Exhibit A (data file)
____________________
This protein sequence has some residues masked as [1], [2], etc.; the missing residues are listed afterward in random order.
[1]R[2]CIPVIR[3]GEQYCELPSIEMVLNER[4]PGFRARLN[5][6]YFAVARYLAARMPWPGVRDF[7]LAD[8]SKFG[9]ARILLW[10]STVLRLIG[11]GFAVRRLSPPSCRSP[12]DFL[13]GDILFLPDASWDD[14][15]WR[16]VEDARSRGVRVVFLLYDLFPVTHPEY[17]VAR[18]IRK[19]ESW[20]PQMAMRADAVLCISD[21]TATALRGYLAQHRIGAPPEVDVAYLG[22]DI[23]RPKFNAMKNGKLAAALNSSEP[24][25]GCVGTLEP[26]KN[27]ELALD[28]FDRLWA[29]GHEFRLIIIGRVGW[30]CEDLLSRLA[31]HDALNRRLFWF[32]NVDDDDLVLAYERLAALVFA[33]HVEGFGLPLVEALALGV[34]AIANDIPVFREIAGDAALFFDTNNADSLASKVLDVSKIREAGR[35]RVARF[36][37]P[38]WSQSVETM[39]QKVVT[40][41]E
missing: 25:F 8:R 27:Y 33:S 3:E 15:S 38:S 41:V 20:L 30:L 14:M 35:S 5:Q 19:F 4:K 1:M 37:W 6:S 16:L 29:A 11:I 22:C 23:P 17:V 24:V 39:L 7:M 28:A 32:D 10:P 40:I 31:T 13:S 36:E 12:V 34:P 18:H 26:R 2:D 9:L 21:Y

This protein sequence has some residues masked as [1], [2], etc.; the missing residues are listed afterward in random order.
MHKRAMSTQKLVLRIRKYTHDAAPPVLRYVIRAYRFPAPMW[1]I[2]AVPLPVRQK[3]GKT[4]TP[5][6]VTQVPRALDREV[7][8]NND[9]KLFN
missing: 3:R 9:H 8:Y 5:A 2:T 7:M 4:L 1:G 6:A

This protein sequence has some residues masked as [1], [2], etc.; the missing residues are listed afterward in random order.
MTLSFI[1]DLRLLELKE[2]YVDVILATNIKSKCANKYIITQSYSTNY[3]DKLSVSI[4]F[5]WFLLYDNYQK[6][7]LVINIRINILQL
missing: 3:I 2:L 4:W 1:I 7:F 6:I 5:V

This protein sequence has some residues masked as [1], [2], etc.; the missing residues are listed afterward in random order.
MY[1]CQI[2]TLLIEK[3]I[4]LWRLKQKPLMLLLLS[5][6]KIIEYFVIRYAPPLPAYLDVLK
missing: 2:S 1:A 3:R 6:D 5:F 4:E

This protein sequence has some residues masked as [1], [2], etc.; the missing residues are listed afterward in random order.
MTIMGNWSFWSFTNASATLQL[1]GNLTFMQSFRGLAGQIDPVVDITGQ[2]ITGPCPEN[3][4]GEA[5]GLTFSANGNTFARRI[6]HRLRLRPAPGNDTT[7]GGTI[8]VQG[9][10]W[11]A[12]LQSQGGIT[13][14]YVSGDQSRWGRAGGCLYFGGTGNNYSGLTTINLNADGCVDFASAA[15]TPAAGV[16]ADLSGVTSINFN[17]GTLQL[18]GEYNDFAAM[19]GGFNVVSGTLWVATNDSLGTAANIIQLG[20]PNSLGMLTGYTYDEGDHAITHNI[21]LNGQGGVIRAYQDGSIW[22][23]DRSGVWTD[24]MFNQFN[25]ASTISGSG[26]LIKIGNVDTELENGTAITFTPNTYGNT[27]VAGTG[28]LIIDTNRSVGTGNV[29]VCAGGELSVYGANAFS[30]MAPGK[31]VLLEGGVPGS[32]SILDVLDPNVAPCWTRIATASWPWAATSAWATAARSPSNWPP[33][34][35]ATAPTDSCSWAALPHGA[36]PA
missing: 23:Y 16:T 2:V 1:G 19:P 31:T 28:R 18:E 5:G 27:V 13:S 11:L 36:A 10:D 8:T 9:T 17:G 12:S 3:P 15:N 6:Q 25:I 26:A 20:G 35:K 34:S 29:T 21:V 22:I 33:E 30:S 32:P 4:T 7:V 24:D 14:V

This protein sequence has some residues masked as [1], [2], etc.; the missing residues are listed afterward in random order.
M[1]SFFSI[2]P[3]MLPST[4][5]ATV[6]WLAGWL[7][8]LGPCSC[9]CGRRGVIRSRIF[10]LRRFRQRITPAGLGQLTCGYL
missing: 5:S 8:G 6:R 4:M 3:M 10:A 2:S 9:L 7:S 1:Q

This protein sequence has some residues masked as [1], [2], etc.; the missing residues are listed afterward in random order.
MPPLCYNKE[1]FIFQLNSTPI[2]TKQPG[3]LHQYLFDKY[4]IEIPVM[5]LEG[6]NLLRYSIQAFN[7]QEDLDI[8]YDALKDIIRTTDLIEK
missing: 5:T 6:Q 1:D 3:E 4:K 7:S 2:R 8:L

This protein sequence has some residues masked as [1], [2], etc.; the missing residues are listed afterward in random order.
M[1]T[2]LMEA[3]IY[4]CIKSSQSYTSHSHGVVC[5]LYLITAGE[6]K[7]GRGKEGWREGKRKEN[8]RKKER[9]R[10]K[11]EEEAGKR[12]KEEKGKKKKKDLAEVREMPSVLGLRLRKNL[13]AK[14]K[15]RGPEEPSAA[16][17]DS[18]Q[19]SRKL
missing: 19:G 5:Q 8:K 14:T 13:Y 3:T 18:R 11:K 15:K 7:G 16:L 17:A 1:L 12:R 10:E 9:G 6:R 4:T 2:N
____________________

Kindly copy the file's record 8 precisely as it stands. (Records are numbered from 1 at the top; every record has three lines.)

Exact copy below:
This protein sequence has some residues masked as [1], [2], etc.; the missing residues are listed afterward in random order.
M[1]T[2]LMEA[3]IY[4]CIKSSQSYTSHSHGVVC[5]LYLITAGE[6]K[7]GRGKEGWREGKRKEN[8]RKKER[9]R[10]K[11]EEEAGKR[12]KEEKGKKKKKDLAEVREMPSVLGLRLRKNL[13]AK[14]K[15]RGPEEPSAA[16][17]DS[18]Q[19]SRKL
missing: 19:G 5:Q 8:K 14:T 13:Y 3:T 18:R 11:K 15:K 7:G 16:L 17:A 1:L 12:R 10:E 9:G 6:R 4:T 2:N